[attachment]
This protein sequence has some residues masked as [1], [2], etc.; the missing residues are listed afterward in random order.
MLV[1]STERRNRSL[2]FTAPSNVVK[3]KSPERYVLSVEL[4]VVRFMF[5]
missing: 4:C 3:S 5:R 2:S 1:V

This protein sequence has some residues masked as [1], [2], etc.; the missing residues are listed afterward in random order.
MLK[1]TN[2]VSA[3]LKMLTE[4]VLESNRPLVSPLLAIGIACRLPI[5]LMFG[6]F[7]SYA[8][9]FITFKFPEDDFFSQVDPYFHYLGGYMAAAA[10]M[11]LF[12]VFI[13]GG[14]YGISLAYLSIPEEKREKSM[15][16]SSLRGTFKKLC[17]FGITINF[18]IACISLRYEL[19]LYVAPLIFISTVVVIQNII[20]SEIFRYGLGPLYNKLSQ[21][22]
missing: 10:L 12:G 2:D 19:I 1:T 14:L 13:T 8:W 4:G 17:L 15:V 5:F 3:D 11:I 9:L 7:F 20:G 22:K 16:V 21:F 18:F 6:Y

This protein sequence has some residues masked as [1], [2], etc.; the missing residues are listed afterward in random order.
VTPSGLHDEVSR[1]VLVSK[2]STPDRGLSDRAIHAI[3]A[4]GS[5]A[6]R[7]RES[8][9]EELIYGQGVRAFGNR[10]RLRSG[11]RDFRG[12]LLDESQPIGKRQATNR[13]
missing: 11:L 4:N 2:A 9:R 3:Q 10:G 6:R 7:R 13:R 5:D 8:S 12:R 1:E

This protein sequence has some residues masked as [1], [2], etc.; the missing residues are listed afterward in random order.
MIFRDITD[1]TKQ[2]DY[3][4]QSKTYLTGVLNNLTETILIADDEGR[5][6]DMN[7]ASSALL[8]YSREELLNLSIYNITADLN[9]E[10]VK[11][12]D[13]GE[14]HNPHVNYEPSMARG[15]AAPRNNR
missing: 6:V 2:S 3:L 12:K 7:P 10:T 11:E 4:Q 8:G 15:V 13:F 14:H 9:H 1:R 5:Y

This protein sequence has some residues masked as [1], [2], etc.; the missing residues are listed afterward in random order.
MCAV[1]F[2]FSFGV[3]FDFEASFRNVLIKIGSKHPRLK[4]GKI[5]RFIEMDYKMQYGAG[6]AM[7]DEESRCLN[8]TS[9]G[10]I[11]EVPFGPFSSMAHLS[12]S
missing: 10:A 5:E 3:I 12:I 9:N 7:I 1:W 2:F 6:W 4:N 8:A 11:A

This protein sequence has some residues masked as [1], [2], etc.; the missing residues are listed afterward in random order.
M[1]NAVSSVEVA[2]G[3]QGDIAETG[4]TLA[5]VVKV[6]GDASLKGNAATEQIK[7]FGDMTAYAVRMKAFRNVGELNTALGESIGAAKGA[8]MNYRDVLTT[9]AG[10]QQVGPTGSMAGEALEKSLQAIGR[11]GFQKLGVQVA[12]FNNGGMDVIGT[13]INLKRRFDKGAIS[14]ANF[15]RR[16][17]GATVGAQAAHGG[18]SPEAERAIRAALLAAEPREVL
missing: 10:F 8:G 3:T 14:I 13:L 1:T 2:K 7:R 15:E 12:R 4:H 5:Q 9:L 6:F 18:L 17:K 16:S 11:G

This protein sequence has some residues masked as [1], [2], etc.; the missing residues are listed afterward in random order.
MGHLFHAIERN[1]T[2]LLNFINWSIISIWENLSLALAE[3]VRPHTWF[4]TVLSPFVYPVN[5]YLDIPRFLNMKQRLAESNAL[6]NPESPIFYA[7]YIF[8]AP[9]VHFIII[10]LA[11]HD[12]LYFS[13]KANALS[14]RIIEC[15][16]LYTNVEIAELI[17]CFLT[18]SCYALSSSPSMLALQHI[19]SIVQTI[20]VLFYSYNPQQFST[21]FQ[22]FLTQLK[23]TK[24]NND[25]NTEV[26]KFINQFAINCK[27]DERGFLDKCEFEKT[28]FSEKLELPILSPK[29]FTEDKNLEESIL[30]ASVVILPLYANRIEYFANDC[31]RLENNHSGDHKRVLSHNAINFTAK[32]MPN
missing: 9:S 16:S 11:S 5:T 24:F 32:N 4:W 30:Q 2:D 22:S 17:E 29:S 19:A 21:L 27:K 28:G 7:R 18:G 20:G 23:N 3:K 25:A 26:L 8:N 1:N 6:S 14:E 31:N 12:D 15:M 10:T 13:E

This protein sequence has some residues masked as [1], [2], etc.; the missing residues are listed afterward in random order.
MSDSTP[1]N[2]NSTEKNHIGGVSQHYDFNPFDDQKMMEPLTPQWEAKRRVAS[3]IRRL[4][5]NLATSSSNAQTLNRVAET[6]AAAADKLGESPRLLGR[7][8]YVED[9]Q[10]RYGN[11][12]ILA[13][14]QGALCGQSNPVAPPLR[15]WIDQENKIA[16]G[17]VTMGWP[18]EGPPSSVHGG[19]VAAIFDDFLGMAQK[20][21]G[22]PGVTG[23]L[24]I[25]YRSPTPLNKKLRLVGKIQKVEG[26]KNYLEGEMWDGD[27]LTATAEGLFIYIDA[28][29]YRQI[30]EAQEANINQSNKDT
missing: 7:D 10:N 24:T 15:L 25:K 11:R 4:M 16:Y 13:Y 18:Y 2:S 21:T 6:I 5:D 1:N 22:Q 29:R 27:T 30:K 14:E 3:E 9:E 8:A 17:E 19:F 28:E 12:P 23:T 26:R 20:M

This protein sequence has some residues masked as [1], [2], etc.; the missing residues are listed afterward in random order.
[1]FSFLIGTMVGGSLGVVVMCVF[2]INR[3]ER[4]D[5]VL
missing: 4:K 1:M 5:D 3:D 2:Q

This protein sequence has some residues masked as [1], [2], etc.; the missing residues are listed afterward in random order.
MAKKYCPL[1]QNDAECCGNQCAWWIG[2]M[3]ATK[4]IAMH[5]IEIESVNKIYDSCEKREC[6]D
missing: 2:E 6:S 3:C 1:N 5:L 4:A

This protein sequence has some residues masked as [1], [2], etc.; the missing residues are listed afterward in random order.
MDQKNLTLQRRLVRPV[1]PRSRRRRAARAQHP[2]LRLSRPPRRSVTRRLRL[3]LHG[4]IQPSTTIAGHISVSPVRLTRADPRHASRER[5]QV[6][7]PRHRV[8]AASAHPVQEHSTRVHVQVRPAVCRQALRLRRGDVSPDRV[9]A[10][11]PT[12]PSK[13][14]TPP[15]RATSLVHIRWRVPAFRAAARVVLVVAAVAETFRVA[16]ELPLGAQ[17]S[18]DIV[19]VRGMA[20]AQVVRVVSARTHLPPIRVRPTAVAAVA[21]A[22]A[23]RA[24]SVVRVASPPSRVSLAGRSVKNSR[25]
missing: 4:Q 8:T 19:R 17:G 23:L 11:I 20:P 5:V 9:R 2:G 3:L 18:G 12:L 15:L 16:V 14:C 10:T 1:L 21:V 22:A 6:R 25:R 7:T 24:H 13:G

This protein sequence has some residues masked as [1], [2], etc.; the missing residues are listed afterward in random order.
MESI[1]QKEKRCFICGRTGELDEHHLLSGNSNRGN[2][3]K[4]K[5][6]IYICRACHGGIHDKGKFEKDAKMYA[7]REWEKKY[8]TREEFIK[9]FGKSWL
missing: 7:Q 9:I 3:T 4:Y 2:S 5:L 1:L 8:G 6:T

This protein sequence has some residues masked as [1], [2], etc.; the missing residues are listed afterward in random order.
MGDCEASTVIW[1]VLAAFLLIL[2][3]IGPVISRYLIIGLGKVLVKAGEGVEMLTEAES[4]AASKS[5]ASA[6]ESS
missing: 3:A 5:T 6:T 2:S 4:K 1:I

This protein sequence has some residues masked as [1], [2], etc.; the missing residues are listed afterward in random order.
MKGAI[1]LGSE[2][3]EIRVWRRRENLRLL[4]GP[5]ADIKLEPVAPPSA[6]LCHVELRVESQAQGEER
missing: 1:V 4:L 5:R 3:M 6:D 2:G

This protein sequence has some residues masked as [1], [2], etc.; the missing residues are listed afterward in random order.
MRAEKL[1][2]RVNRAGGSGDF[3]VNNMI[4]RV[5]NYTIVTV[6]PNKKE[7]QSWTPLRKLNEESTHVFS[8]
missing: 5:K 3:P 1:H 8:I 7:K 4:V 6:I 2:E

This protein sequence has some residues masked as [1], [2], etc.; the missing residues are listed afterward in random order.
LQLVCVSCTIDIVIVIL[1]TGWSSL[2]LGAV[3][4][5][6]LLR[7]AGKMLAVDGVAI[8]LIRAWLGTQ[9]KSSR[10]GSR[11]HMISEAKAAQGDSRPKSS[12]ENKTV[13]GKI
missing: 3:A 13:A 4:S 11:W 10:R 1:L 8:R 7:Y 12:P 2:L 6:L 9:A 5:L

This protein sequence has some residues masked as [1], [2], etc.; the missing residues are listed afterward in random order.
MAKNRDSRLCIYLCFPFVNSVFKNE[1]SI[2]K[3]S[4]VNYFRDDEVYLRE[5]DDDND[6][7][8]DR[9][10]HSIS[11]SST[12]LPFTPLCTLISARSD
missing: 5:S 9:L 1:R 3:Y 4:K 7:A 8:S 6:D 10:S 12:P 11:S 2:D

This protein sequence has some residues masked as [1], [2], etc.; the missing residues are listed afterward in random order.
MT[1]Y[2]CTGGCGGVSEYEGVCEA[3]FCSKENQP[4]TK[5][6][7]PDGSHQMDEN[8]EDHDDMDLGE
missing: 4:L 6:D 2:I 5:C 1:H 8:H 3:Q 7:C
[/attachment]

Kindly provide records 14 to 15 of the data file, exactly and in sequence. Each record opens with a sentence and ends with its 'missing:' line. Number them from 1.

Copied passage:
This protein sequence has some residues masked as [1], [2], etc.; the missing residues are listed afterward in random order.
MKGAI[1]LGSE[2][3]EIRVWRRRENLRLL[4]GP[5]ADIKLEPVAPPSA[6]LCHVELRVESQAQGEER
missing: 1:V 4:L 5:R 3:M 6:D 2:G

This protein sequence has some residues masked as [1], [2], etc.; the missing residues are listed afterward in random order.
MRAEKL[1][2]RVNRAGGSGDF[3]VNNMI[4]RV[5]NYTIVTV[6]PNKKE[7]QSWTPLRKLNEESTHVFS[8]
missing: 5:K 3:P 1:H 8:I 7:K 4:V 6:I 2:E